Iron Man: Rise of Technovore – DVD Review

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In the 50 years of Iron Man’s existence there have been times that the armored avenger’s storyline can be at its peak or at it’s lowest. Iron Man for the past couple of years has never been hotter with the fantastic films (Avengers included) and also with the Matt Fraction run in the comics. The anime series on the other hand has been a miss a massive miss, but can things change with the feature film Iron Man: Rise of Technovore?

Unfortunately, Rise of Technovore’s mix of philosophy and action has done nothing but create an overall weak film. Animes that attempt to mix philosophy and action can be a mixed bag at times. When done right, it can become one of the greatest animes of all times (see: Neon Genesis Evangelion or Akira), but at its worse it can be too smart for its own good or it can be bland and boring.

Iron Man: Rise of Technovore follows Tony Stark (Matthew Mercer) as he launches the Howard, a satellite that watches the entire planet for any form of suspected criminal behavior. Enter Technovore, a super villain with biomechanical armor that wants to shut down the Howard. This brings in the attention of S.H.I.E.L.D. as Technovore bests both Tony and Rhodey and attacks the Howard. S.H.I.E.L.D. complicates things for Tony as they try to detain him as they investigate what happened. With Iron Man on the run, he must face the mysterious Technovore while keeping the agents of S.H.I.E.L.D. off his back. Also, somewhere within the film is a slapped on appearance by The Punisher.

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The storyline sounds great when given the cliff notes treatment, but the actual film itself isn’t so great. So what the hell happened? First, the anime follows the same formulaic stereotypes found in most anime. Our villain, Technovore/Ezekiel Stane, kid that thinks he’s God and spouts philosophical nonsense as the majority of his dialogue. Which under the right circumstances would normally be fine, but it’s the flat delivery of the lines that makes the already boring dialogue even more boring. Not that the dialogue for anyone else is better. These characters all have distinct and lively personalities, so I cringe when I see such rich characters broken down to boring characters. This isn’t helped by the lazy performances by the American voice actors. Any piece of bad dialogue is partially saved by the actors that passionately give the lines, and in this film I saw none of that.

As a big Iron Man fan, I wanted to like this, I really did but ultimately Iron Man: Rise of Technovore manages to take a cool story and awesome characters and manage to mess it all up. The film manages to take all the most interesting ideas and toss them out the window in favor of trivial plot points. If you’re a fan of Iron Man like I am, you’re going to be sorely disappointed.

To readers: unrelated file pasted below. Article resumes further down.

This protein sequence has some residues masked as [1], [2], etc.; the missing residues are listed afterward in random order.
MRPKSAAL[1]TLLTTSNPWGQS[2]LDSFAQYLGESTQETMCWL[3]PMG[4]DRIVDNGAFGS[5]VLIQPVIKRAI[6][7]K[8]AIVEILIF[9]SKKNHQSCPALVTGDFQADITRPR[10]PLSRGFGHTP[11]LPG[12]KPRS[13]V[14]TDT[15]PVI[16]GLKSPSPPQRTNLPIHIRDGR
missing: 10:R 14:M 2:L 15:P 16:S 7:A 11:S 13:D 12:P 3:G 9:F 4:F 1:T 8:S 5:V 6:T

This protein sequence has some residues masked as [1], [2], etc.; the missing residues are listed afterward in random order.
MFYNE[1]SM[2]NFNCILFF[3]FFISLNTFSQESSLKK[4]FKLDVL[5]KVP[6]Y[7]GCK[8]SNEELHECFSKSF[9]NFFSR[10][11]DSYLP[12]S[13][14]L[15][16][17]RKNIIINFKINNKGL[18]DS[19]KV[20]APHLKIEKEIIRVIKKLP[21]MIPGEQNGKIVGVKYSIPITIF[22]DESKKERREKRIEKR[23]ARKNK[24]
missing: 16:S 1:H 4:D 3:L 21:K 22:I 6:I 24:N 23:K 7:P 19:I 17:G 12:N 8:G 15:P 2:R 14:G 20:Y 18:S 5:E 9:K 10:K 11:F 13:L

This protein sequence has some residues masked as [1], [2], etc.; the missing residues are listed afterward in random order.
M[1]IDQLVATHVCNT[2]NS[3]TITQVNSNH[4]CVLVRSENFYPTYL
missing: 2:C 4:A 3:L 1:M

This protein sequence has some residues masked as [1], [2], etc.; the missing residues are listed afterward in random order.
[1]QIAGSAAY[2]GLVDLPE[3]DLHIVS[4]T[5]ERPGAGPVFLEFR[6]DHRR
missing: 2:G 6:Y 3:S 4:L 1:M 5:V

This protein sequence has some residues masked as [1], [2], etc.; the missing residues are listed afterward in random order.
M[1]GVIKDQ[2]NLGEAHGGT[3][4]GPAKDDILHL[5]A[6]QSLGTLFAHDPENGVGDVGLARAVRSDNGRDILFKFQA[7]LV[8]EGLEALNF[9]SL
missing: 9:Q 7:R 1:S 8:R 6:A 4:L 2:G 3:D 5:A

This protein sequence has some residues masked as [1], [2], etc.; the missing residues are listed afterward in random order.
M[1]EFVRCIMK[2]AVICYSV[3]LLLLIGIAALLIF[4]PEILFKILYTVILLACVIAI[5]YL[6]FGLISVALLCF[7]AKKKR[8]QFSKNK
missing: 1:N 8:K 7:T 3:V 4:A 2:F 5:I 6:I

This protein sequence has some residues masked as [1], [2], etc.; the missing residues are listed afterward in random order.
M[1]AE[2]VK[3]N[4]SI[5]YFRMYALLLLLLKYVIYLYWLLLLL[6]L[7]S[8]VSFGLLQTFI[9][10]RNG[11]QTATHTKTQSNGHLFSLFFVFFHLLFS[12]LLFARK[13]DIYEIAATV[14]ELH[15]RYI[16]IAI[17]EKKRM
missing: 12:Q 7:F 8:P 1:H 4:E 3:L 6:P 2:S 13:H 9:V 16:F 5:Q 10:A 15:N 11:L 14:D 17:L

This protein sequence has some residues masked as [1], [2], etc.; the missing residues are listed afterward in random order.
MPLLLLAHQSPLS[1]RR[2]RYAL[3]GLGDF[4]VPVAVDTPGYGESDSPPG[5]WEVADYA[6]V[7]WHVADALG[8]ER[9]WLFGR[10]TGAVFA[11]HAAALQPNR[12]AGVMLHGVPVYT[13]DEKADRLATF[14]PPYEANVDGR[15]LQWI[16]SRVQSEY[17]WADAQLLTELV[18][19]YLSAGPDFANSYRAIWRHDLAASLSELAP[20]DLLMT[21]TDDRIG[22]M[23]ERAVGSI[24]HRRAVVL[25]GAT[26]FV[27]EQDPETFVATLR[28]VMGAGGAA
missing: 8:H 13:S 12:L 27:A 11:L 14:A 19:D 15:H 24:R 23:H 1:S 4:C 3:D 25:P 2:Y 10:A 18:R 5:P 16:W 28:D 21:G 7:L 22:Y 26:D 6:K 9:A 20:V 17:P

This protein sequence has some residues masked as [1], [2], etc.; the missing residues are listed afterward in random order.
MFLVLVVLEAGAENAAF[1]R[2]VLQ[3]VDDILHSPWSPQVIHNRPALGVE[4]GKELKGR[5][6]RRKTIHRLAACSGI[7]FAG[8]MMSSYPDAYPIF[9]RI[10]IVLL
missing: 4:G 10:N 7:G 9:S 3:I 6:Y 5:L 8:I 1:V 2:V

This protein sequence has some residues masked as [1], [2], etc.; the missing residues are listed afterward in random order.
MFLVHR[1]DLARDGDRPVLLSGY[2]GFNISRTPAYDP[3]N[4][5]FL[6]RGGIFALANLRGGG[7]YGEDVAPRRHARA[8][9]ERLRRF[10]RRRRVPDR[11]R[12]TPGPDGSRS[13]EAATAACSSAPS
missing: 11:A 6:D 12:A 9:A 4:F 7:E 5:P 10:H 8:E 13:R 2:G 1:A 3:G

Movie Grade: D-

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Video

Iron Man: Rise of Technovore is presented in a 1.78:1 anamorphic widescreen presentation. While the overall film has an overall solid color palette, the artistic choice to wash out the colors seems to be a poor choice on their part. The washed out aesthetic at the same time gives way to some mediocre contrast as well. Which is sad because the film has plenty of detail with the HUDs and the film seems to lose that with the aesthetic choice. The film does have some solid blacks, which can be seen throughout many of the films dark scenes and the cel shaded shadows. Although the transfer is solid, the overall aesthetic of the film has prevented me from giving the video a good grade.

Video Grade: C-

Audio

The DVD is presented in Dolby Digital Japanese, English, and French 5.1 tracks. The film’s mix is surprisingly front-loaded considering this is an Iron Man film. The rear channels seldomly get used as they’re mainly used for the score and ambient sounds. That’s the one thing about this mix that I liked was that the audio mix had a great sense of creating a sense of atmosphere for the film. Granted if there actually was a film to go along with the atmospheric audio then the film would’ve been much better.

Audio Grade: B

Extras

For an anime, I never really expected much extras for this film. I was surprised though to see how invested I was with the documentaries. Tale of Technovore gives brief interviews with Marvel executives Joe Quesada, Cort Lane, Megan Thomas Bradner, Harrison Wilcox, and screenwriter Brandon Auman about translating Iron Man to anime, and making the picture bigger than the anime TV series.
The other documentary in the DVD is S.H.I.E.L.D.: Protecting the Marvel Universe. The documentary gives great in-depth info as to the history of S.H.I.E.L.D. and the primary agents involved within the organization. I always find it fun to learn the history of the subject matter I’m interested in.

Extras grade: B+

Iron Man: Rise of Technovore is out on Blu-ray, DVD, and digital download today. If you still on the fence about the film, check out the trailer below or else you can buy the film now on Amazon.

[youtube width=”600″ height=”366″]https://www.youtube.com/watch?v=YC_AU3ADyrE[/youtube]

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Mark Pacis
Mark Pacis 1344 posts

Self-proclaimed "Human IMDb" and comic book geek. Biggest Iron Man fan you'll probably ever meet.

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